MACRS Collection Catalog. Photo: Disclosure

Ulive art inspired by the now, with incomprehensible narratives for a part of the most conservative society, broke the artistic scene of Porto Alegre in 1992, with the inauguration do MACRS - Museum of Contemporary Art of Rio Grande do Sul. Today, almost 30 years later, with a different atmosphere, the museum launches its first general catalog with 1.813 works from the collection, by 921 artists. Within this context the publication can be defined as a work in progress because, for sure, it will renew itself from time to time. The project was organized over a period of two years and the final execution took six months, worked under the pressure of time. The coordination is by Vera Pellin, cultural manager, with guidance from Maria Amélia Bulhões, researcher and curator of the project. This confluence of efforts made practically at the same time resulted in a book of more than 300 pages, with works that exemplify the dissolution of borders and the libertarian phase of contemporary art, especially from the 1970s/80s. It also offers tools to discuss contexts and the museum's view of contemporaneity.

To mark the event, a large exhibition, designed from a clipping of the collection, displays 70 works that introduce the visitor to the revealing expressions of contemporaneity in photographs, installations, performances, paintings, engravings, videos and objects, curated by Maria Amélia , critic and president of ABCA – Brazilian Association of Art Critics. The two events explore the simultaneity of propositions and the desire to identify a collection that spans from the 1970s to the present day. Edited in Portuguese, Spanish and English, the publication can be searched on the project website www.acervomacrs.com . For André Venzon, director of the museum, the catalog is the result of a project that highlights the entirety of the works in the collection, making it permanently accessible.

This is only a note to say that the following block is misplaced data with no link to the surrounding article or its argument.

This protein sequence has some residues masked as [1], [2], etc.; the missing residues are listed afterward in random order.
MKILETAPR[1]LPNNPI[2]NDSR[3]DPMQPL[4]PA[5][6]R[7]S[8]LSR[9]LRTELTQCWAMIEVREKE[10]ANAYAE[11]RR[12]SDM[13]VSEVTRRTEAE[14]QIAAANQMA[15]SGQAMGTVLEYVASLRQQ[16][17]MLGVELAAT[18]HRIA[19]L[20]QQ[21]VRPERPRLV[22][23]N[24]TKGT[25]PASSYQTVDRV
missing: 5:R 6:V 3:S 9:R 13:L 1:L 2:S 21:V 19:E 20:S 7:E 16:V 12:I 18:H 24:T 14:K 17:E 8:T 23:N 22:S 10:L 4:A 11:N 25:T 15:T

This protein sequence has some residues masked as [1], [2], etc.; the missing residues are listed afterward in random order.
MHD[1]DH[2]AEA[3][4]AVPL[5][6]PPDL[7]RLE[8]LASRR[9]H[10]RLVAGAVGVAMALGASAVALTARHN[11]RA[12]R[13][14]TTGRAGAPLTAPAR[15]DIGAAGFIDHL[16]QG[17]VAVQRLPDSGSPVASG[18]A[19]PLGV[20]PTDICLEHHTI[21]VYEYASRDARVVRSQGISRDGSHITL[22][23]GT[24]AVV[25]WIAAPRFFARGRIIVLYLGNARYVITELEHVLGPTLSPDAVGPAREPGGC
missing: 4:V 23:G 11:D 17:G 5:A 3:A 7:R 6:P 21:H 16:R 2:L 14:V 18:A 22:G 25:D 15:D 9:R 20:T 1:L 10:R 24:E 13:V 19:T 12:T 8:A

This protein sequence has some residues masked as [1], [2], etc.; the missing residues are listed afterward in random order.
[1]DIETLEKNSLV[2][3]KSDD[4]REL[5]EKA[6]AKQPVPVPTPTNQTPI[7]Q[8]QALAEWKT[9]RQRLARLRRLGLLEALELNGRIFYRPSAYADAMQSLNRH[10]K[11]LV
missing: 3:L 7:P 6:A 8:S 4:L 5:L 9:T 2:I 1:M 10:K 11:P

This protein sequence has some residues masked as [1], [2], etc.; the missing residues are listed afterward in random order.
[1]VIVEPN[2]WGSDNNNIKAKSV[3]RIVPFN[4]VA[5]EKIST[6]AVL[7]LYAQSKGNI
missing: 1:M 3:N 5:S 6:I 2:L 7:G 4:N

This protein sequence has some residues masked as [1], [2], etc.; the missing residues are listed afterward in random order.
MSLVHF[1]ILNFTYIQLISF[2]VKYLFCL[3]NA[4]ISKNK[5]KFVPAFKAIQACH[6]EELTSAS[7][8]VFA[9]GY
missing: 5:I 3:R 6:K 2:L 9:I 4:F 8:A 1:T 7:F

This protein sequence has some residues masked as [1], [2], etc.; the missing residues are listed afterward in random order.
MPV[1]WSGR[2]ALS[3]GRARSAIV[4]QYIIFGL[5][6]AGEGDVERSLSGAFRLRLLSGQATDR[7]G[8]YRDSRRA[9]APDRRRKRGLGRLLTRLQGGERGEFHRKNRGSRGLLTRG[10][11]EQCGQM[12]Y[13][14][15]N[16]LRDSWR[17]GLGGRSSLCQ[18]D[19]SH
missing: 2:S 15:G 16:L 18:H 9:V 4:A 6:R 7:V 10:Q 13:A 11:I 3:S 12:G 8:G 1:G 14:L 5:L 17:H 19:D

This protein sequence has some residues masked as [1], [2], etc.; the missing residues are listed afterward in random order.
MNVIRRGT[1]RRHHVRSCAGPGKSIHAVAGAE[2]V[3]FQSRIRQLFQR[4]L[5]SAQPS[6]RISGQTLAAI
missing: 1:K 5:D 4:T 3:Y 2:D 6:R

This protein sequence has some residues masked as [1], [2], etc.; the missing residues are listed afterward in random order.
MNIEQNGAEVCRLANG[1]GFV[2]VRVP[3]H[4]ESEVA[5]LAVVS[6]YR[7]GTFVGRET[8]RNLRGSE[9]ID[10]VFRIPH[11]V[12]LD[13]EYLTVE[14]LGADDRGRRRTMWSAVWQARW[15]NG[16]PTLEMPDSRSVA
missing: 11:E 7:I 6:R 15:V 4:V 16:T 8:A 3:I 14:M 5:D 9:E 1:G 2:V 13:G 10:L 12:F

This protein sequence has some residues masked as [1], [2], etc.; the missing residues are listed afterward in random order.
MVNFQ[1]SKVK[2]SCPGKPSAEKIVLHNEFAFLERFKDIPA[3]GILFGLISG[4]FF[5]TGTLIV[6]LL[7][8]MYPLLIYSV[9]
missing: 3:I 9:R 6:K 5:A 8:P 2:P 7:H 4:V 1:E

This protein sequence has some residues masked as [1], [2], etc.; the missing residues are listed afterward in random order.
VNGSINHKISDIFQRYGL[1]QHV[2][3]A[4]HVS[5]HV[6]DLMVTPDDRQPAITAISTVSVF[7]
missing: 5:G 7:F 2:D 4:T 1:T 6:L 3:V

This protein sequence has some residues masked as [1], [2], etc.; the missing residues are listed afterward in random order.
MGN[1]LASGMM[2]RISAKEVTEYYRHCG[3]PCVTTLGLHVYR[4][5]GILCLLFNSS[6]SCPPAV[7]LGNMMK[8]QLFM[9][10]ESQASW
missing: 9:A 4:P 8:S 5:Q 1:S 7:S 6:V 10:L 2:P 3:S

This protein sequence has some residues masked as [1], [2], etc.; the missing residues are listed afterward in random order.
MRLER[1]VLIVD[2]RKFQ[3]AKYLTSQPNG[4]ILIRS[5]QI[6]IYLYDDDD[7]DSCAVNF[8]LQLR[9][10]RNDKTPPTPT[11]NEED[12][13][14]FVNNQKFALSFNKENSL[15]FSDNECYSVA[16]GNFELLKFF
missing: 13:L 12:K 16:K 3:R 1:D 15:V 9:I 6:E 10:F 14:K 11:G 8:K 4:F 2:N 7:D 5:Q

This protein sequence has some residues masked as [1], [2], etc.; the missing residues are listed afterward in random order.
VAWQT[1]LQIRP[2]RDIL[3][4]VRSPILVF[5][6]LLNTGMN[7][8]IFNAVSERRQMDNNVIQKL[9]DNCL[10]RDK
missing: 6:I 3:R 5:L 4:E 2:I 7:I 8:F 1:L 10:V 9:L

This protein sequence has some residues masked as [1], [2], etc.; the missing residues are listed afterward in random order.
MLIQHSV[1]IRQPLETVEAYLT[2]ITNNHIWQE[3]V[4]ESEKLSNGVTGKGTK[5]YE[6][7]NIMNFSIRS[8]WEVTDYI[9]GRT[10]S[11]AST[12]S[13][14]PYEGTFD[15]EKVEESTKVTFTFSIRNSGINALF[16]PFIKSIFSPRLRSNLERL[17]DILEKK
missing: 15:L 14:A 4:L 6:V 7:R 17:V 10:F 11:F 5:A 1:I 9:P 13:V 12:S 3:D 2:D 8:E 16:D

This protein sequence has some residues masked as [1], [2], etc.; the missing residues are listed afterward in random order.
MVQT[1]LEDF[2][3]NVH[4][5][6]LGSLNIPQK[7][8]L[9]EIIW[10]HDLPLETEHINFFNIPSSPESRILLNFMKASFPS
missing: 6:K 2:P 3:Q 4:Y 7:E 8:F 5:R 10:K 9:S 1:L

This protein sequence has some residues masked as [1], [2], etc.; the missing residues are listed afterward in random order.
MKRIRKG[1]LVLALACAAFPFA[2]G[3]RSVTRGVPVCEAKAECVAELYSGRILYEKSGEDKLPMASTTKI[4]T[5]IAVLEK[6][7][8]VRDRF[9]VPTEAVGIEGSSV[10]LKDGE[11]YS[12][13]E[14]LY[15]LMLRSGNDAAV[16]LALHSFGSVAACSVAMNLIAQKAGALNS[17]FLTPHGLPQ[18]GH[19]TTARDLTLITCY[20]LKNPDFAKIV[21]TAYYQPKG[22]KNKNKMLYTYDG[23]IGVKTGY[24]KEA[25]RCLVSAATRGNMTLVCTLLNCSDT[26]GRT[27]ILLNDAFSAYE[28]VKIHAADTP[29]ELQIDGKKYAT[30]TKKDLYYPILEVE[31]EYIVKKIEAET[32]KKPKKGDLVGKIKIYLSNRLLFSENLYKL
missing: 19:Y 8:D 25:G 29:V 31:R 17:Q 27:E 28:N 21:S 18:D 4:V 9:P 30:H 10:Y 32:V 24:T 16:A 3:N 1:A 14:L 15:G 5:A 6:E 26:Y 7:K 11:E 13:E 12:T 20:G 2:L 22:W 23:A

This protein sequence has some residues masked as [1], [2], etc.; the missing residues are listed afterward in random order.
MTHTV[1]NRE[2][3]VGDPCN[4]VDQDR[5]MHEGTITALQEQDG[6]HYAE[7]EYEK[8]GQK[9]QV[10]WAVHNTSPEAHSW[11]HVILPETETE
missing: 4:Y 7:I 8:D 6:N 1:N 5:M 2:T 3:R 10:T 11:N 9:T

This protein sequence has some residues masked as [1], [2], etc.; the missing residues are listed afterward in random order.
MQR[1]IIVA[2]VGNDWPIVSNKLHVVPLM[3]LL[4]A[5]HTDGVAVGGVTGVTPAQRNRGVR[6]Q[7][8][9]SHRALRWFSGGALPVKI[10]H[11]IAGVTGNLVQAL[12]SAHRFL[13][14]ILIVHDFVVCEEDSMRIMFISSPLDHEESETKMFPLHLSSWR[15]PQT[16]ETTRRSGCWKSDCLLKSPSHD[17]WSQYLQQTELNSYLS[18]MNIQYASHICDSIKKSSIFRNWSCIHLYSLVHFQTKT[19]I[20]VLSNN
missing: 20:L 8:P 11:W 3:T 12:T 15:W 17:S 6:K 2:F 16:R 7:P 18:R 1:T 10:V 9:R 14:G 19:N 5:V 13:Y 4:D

MACRS
Porto Alegre museum space. Photo: Disclosure

Art moves the human being in a communicative way, there is no isolated art, locked in itself, as Hélio Pelegrino, the poet of psychoanalysis, says. The persistence of these relationships makes art a plural act. An expressive cast of Brazilian artists has been gathered over three decades at MACRS. Among them are Cildo Meirelles, Regina Silveira, Nelson Leirner, Carlos Vergara, Carlos Fajardo, Rosângela Rennó, Paulo Nazaré, Rochelle Costi, Lucia Koch, Jorge Menna Barreto and Nuno Ramos. Some works were acquireds by the museum, others donated by artists and/or individuals and still by the Mercosul Biennial. One of the outstanding features of the set is that 47% of the authors are women, which evokes an interesting debate that reaches sexist borders. This is a rare fact that goes against what happens in most museums around the world. Long before a type of “political correctness” occupied the art scene and obsessively tried to fit art into a social function, “the museum already brought works that investigate non-hegemonic universes, such as the feminine, the black, the indigenous or the marginal, seeking to introduce criticism and debates on gender, ethnicities and conflicting social relations in the art system”, as exemplified by Maria Amélia. The curator also emphasizes that the body is a strong presence, putting on the agenda repressed aspects of sexuality. “The relationship with all these issues has space in the collection as a whole”.